On April 21, complex coordinated suicide attacks targeted several churches and Western hotels in Sri Lanka, resulting in at least 290 deaths and more than 500 injuries. At this time, the incident remains under investigation and no group has claimed responsibility for the attacks. However, police arrested at least 24 people, and the Sri Lankan government believes the Nations Thawahid Jaman group conducted the attack with assistance from international terrorist groups. Additionally, Sri Lankan authorities temporarily blocked popular social media sites and apps, including WhatsApp and Facebook, to prevent the spread of disinformation.
AQAP has demonstrated the intent and capability to act outside its primary area of operations in Yemen and has attempted to strike the United States on three occasions since 2009. The group failed to release its English-language magazine, Inspire, in 2018, the first year without an issue since the publication’s inception in 2009.
ISIS West Africa’s tactical successes and support in Nigeria have given the group the ability to expand its influence throughout the Sahel in the coming months, threatening US economic interests in the region, including direct investment opportunities. ISIS West Africa, formed in 2016 following a split with Boko Haram, operates primarily in Nigeria and the Lake Chad region and maintains an estimated 5,000 fighters, according to open-source reporting.
The 2019 Terrorism Threat Assessment is designed to give our customers an understanding of the terrorist threat to New Jersey this year. As we continue into 2019, NJOHSP will build upon this assessment through briefings, written products, and webinars to provide analysis that is relevant, timely, accurate, and insightful.
Al-Qa’ida released a video on September 11 of a 30-minute speech with English subtitles called “How to Confront America” through its as-Sahab Media Foundation commemorating the 17th anniversary of the attacks on the United States on September 11, 2001. In the 14-point speech, al-Qa’ida’s leader, Ayman al-Zawahiri, called for Muslim brothers worldwide to wage jihad against the United States, specifically in the Islamic Maghreb and the Sahara, the Sahel, and West Africa.
Al-Qa’ida supporters are producing and disseminating propaganda targeting women amid losses to al-Qa’ida in the Arabian Peninsula (AQAP) leadership.
Last week, ISIS leader Abu Bakr al-Baghdadi released a new speech, “Give Glad Tidings to the Patient,” through the group’s official media outlet, the al-Furqan Foundation.
Homegrown violent extremists (HVEs) are individuals inspired—as opposed to directed—by a foreign terrorist organization and radicalized in the countries in which they are born, raised, or reside.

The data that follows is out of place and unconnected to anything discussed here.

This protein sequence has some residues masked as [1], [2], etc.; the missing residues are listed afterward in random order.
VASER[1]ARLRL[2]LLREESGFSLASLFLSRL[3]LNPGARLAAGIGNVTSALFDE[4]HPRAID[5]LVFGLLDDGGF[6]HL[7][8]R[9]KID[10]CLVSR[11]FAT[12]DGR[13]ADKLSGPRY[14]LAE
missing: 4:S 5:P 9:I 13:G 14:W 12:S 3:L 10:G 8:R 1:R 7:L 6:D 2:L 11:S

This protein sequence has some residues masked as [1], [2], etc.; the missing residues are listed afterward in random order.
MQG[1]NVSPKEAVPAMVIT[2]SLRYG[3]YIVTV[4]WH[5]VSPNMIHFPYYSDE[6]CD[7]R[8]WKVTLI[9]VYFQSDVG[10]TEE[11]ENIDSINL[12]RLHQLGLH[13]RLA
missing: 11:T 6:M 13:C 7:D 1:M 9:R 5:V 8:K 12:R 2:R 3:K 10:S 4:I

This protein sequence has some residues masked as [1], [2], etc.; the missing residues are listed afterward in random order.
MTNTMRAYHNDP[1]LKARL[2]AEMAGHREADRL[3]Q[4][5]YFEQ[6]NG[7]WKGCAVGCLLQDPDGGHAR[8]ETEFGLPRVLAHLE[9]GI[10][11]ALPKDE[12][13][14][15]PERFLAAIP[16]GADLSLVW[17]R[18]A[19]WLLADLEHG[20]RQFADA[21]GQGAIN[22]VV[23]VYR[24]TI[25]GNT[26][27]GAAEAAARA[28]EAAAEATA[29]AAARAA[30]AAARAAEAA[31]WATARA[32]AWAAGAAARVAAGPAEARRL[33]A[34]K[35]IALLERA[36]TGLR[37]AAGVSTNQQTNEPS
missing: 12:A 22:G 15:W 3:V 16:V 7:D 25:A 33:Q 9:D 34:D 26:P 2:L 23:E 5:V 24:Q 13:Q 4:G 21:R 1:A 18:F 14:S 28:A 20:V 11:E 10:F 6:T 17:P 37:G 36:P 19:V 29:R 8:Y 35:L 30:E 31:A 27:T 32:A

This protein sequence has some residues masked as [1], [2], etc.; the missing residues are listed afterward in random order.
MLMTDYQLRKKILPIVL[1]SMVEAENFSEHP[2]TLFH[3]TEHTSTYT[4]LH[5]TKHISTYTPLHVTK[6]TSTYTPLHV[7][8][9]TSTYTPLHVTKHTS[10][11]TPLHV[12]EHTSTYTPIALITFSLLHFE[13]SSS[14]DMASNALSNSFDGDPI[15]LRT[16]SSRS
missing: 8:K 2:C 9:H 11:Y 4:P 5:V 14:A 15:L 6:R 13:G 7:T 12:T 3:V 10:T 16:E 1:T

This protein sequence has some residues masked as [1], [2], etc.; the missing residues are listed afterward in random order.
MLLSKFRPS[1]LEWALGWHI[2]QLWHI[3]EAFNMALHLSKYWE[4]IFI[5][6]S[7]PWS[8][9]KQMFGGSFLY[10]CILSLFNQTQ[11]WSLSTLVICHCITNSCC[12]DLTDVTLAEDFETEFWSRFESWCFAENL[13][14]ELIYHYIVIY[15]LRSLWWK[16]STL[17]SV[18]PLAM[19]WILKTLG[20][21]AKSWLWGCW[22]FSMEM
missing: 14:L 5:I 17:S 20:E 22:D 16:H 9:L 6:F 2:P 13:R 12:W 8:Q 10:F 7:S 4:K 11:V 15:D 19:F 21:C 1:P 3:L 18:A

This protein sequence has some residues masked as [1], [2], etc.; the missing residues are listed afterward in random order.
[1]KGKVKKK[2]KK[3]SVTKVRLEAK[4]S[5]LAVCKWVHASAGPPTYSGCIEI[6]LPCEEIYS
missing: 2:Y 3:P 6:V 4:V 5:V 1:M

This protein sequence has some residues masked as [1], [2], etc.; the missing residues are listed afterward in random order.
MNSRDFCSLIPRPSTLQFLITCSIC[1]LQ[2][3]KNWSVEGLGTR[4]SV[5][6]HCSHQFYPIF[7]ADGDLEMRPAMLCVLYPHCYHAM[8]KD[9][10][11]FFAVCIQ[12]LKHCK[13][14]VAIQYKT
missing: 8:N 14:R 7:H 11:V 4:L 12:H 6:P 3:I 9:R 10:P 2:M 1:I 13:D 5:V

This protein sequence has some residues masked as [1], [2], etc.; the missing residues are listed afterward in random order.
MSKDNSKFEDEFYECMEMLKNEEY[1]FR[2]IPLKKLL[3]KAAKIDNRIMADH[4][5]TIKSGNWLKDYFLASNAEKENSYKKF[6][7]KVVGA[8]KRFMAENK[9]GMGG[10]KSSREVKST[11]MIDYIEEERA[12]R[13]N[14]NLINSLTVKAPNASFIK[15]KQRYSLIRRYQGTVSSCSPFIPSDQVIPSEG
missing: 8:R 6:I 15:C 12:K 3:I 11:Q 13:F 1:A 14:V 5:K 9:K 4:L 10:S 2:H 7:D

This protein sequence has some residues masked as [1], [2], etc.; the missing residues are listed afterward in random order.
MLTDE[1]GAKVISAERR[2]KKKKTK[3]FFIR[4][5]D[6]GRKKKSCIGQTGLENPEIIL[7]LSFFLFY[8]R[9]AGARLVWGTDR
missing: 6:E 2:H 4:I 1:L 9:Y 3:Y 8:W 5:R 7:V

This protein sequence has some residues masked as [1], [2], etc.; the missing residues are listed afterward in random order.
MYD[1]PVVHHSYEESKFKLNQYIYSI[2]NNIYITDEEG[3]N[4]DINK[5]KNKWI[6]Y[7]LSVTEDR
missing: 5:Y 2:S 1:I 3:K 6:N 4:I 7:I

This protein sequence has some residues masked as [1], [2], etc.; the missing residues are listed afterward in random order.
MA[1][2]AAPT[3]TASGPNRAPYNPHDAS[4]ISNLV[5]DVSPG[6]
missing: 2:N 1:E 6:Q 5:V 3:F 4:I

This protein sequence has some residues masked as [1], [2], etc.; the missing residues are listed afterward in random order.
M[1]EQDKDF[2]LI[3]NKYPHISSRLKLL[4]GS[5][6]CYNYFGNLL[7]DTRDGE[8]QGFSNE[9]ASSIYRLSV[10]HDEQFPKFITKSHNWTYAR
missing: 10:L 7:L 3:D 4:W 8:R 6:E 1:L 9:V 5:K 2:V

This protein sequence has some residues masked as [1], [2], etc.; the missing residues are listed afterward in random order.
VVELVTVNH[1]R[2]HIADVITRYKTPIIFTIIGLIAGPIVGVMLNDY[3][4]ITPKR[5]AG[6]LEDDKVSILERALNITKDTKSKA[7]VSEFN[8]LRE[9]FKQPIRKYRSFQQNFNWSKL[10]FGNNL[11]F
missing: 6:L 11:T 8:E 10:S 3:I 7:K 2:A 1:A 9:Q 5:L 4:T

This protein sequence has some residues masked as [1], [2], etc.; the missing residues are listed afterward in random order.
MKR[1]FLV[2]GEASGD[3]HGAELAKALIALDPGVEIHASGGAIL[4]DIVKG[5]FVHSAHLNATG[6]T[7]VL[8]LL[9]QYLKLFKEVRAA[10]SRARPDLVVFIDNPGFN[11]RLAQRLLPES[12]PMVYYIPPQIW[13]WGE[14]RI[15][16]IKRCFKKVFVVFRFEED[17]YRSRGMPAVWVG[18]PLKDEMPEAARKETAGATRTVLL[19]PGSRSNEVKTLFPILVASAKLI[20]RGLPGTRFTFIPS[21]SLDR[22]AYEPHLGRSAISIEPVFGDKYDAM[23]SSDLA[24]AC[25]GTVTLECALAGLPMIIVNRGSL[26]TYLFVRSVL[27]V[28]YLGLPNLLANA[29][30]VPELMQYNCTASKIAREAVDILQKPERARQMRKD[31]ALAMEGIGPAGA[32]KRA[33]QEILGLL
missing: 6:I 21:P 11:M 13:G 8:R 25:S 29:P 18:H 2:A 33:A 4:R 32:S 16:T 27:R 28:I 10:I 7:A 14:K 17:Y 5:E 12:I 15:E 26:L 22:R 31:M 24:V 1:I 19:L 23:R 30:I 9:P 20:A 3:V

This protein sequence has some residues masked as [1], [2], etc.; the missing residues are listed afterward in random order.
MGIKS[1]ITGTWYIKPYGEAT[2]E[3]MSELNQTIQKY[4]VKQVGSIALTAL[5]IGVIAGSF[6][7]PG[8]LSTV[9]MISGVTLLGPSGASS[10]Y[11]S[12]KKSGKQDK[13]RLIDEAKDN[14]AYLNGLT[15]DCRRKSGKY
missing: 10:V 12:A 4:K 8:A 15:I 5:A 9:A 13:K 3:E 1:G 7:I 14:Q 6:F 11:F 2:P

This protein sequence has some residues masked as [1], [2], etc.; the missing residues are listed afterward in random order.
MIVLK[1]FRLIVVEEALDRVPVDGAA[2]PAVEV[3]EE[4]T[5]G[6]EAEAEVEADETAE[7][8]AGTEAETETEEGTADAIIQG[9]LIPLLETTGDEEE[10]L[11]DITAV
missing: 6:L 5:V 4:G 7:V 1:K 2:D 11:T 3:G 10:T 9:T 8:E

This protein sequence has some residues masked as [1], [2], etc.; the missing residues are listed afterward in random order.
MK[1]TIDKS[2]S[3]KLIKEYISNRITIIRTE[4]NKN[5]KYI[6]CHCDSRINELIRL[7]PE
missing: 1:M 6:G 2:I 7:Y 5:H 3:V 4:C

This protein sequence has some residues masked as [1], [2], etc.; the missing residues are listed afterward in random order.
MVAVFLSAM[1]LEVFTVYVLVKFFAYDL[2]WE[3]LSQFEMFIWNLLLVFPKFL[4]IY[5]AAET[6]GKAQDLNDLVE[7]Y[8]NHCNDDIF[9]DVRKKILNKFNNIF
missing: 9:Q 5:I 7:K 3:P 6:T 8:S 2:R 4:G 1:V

HVEs pose the greatest threat to New Jersey and will likely remain so this year.
HAMAS, an acronym for Harakat al-Muqāwama al-Islāmiyya, or the “Islamic Resistance Movement,” founded in 1987, is an offshoot of the Palestinian Muslim Brotherhood.
Lashkar-e-Tayyiba (LeT) is a Pakistani-based Islamic extremist group founded in the late 1980s as the terrorist wing of Markaz ud Dawa ul-Irshad, a Pakistan-based Islamic fundamentalist mission organization, according the US State Department.
Boko Haram, which translates to “Western education is forbidden,” is an Islamic extremist organization based in northeastern Nigeria that pledged allegiance to ISIS in March 2015. In August 2016, ISIS unilaterally announced that Abu Musab al-Barnawi would replace Abubakar Shekau as the leader of Boko Haram. Shekau refused to cede authority, and Boko Haram militants remain factionalized in their loyalties.
In 2018, ISIS will likely adjust its focus internally while targeting regional enemies, relying on sympathizers to remain loyal to the group, and encouraging members who left the group to return.
TTP poses a low threat to New Jersey due to territorial losses in Pakistan and internal conflict constraining the group to regional operations, despite prior plots targeting the United States.
The 2018 Terrorism Threat Assessment is designed to give our customers an understanding of the terrorist threat to New Jersey this year. As we continue into 2018, NJOHSP will build upon this assessment through briefings, written products, and webinars to provide analysis that is relevant, timely, accurate, and insightful.